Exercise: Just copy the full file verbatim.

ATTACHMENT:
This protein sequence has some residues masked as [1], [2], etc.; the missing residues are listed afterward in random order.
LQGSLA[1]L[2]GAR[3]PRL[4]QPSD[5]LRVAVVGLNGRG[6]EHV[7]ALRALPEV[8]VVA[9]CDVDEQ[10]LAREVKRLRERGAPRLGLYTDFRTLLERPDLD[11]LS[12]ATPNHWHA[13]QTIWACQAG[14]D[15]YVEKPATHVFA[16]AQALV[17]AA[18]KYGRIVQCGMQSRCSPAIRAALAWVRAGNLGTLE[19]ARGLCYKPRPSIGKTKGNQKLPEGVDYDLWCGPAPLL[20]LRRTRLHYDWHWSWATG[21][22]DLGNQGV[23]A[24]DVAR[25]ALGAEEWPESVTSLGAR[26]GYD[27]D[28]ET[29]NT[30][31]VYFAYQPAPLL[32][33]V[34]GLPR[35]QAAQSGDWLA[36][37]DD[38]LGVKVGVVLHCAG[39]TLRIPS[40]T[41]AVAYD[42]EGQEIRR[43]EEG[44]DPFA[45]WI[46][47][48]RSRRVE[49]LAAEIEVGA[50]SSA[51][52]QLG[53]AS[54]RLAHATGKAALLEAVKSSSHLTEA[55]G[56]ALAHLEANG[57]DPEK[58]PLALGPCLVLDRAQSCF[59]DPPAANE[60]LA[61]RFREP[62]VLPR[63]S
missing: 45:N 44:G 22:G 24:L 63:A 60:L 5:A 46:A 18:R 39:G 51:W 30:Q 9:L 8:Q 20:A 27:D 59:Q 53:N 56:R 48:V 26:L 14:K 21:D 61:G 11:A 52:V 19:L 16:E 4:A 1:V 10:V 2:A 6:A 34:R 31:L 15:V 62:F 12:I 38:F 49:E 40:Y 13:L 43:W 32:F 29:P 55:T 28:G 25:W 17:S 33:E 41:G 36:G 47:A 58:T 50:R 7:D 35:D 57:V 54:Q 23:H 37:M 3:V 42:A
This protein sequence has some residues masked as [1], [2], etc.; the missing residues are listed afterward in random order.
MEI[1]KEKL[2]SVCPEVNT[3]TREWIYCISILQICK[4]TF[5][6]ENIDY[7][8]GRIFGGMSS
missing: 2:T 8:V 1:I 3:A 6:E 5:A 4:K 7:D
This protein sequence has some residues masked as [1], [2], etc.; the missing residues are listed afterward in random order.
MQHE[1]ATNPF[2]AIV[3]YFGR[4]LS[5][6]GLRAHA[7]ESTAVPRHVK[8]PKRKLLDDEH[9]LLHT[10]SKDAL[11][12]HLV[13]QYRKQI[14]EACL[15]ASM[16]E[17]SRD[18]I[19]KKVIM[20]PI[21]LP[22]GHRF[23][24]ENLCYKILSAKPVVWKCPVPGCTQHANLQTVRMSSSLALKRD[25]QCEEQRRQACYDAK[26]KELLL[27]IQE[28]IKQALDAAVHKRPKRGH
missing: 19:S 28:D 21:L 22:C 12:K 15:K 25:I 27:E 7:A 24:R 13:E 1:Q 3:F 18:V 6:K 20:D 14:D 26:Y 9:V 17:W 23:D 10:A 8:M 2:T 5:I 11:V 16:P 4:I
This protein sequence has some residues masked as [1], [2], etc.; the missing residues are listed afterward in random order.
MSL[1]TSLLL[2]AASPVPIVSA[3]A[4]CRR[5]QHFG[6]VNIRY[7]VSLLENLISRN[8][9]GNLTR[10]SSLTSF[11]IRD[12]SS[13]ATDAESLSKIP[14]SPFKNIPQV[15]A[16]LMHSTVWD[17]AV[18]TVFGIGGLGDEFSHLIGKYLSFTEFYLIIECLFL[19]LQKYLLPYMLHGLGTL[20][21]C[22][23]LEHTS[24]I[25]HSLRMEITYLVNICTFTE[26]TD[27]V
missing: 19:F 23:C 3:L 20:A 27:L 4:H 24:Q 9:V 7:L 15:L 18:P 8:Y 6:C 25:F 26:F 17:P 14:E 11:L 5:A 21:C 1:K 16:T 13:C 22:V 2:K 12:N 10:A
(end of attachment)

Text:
This protein sequence has some residues masked as [1], [2], etc.; the missing residues are listed afterward in random order.
LQGSLA[1]L[2]GAR[3]PRL[4]QPSD[5]LRVAVVGLNGRG[6]EHV[7]ALRALPEV[8]VVA[9]CDVDEQ[10]LAREVKRLRERGAPRLGLYTDFRTLLERPDLD[11]LS[12]ATPNHWHA[13]QTIWACQAG[14]D[15]YVEKPATHVFA[16]AQALV[17]AA[18]KYGRIVQCGMQSRCSPAIRAALAWVRAGNLGTLE[19]ARGLCYKPRPSIGKTKGNQKLPEGVDYDLWCGPAPLL[20]LRRTRLHYDWHWSWATG[21][22]DLGNQGV[23]A[24]DVAR[25]ALGAEEWPESVTSLGAR[26]GYD[27]D[28]ET[29]NT[30][31]VYFAYQPAPLL[32][33]V[34]GLPR[35]QAAQSGDWLA[36][37]DD[38]LGVKVGVVLHCAG[39]TLRIPS[40]T[41]AVAYD[42]EGQEIRR[43]EEG[44]DPFA[45]WI[46][47][48]RSRRVE[49]LAAEIEVGA[50]SSA[51][52]QLG[53]AS[54]RLAHATGKAALLEAVKSSSHLTEA[55]G[56]ALAHLEANG[57]DPEK[58]PLALGPCLVLDRAQSCF[59]DPPAANE[60]LA[61]RFREP[62]VLPR[63]S
missing: 45:N 44:G 22:G 24:L 63:A 60:L 5:A 46:A 18:R 39:G 51:W 30:Q 9:L 8:Q 20:A 27:D 59:Q 53:N 56:R 48:V 26:L 14:K 21:D 61:G 11:A 52:V 19:L 16:E 4:A 1:V 10:V 2:A 6:A 34:R 31:L 15:V 62:F 12:I 38:F 49:E 40:Y 13:L 43:W 32:F 29:P 55:T 28:G 25:W 17:S 33:E 41:G 36:G 47:A 58:T 50:R 7:D 35:D 57:V 54:Q 23:H 37:M 3:V 42:A
This protein sequence has some residues masked as [1], [2], etc.; the missing residues are listed afterward in random order.
MEI[1]KEKL[2]SVCPEVNT[3]TREWIYCISILQICK[4]TF[5][6]ENIDY[7][8]GRIFGGMSS
missing: 2:T 8:V 1:I 3:A 6:E 5:A 4:K 7:D
This protein sequence has some residues masked as [1], [2], etc.; the missing residues are listed afterward in random order.
MQHE[1]ATNPF[2]AIV[3]YFGR[4]LS[5][6]GLRAHA[7]ESTAVPRHVK[8]PKRKLLDDEH[9]LLHT[10]SKDAL[11][12]HLV[13]QYRKQI[14]EACL[15]ASM[16]E[17]SRD[18]I[19]KKVIM[20]PI[21]LP[22]GHRF[23][24]ENLCYKILSAKPVVWKCPVPGCTQHANLQTVRMSSSLALKRD[25]QCEEQRRQACYDAK[26]KELLL[27]IQE[28]IKQALDAAVHKRPKRGH
missing: 19:S 28:D 21:L 22:C 12:K 15:K 25:I 27:E 7:A 24:R 13:E 1:Q 3:F 18:V 6:K 20:D 14:D 26:Y 9:V 17:W 23:D 10:A 8:M 2:T 5:I 11:V 16:P 4:I
This protein sequence has some residues masked as [1], [2], etc.; the missing residues are listed afterward in random order.
MSL[1]TSLLL[2]AASPVPIVSA[3]A[4]CRR[5]QHFG[6]VNIRY[7]VSLLENLISRN[8][9]GNLTR[10]SSLTSF[11]IRD[12]SS[13]ATDAESLSKIP[14]SPFKNIPQV[15]A[16]LMHSTVWD[17]AV[18]TVFGIGGLGDEFSHLIGKYLSFTEFYLIIECLFL[19]LQKYLLPYMLHGLGTL[20][21]C[22][23]LEHTS[24]I[25]HSLRMEITYLVNICTFTE[26]TD[27]V
missing: 19:F 23:C 3:L 20:A 27:L 4:H 24:Q 9:V 7:L 15:L 18:P 8:Y 6:C 25:F 26:F 17:P 14:E 11:L 5:A 21:C 1:K 16:T 13:C 22:V 2:K 12:N 10:A